After small incision lenticule extraction (SMILE) surgery, the central nerve fiber length of the cornea recovered faster in patients under age 30, according to researchers. They also found that corneal nerve recovery becomes slower with age starting 1 year after undergoing the procedure.
Like other types of refractive surgeries, SMILE damages the corneal nerve, which can result in postoperative dry eye and neurotrophic epitheliopathy, according to investigators. However, how corneas heal after SMILE is a complex process that is not well understood. Investigators believe that healing is impacted by several factors, including age.
To investigate the effect of age on wound healing after SMILE, researchers conducted a prospective study. In total, 216 patients were divided into 4 age groups: ages 18 to 20 (n=38, Group I), ages 21 to 30 (n=84, Group Ⅱ), ages 31 to 40 (n=58, Group Ⅲ), and ages 41 to 50 (n=36, Group IV). The density of corneal epithelial wing cells, basal cells, corneal stromal cells, endothelial cells, and corneal nerves were examined before surgery and 1 month, 3 months, 6 months and 1 year after SMILE. The team analyzed the central nerve fiber length (CNFL), the central corneal nerve fiber density (CNFD), and the central corneal nerve branch density (CNBD). Corneal stroma lenticules were obtained from SMILE to analyze metabolites.
Investigators found no significant difference in the central corneal epithelial wing cells, stromal cells, and endothelial cells among the four groups. Specifically, the CNFL was 21.90±1.68 mm/mm2 in Group Ⅰ and 21.63±2.09 mm/mm2 in Group Ⅱ 1 year postoperatively, representing a return to the preoperative level. However, the CNFL of Group Ⅲ (19.40±0.98 mm/mm2) and Group Ⅳ (18.94±0.72 mm/mm2) was lower preoperatively (P <.01). In addition, CNFL repair had a negative correlation with age after surgery (P <.01), as did the CNFD and the CNBD (P <.05).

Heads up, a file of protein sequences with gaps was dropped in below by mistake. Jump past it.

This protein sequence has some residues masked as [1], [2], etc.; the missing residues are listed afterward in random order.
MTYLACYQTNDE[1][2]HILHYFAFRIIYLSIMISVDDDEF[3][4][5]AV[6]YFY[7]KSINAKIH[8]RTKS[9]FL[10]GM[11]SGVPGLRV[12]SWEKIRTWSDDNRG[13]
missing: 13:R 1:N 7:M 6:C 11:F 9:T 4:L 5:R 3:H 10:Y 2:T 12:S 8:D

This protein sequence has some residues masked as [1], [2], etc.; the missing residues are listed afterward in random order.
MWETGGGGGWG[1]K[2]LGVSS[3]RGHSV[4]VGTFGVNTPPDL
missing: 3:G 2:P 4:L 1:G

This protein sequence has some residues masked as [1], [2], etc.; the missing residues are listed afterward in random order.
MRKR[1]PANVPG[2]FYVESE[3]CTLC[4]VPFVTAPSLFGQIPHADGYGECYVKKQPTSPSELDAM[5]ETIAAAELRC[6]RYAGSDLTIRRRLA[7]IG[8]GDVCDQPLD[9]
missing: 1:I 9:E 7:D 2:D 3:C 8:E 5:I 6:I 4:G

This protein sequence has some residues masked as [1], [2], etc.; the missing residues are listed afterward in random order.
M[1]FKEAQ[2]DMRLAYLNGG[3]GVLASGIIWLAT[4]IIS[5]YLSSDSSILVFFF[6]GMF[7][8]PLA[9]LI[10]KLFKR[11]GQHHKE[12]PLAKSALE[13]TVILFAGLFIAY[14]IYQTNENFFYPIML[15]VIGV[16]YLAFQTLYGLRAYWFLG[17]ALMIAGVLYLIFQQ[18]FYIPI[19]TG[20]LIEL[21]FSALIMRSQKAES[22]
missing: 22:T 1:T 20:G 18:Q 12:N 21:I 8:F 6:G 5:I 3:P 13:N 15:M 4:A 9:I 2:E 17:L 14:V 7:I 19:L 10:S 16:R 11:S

Researchers screened the “significantly different” metabolites between the 18-30 age group (including Group I and Group Ⅱ) and the other 2 groups, finding 6 common remarkably different metabolites. Meanwhile, 5 unique metabolites were identified only between the 18-30 and the 31-40 age groups. Six unique metabolites were identified only between the 18-30 and the 41-50 age groups. These metabolites were mainly related to inflammation, oxidation, nerve protection, and regeneration.
Researchers noted several limitations of their work, including that the 41-50 age group included fewer patients than the other groups and that only the central section of the cornea was used to evaluate nerve fiber density.
Li M, Liu L, Shi Y, et al. Age-related differences in corneal nerve regeneration after SMILE and the mechanism revealed by metabolomics. Exp Eye Res. 2021;209(8):108665. doi:10.1016/j.exer.2021.108665
This article originally appeared on Ophthalmology Advisor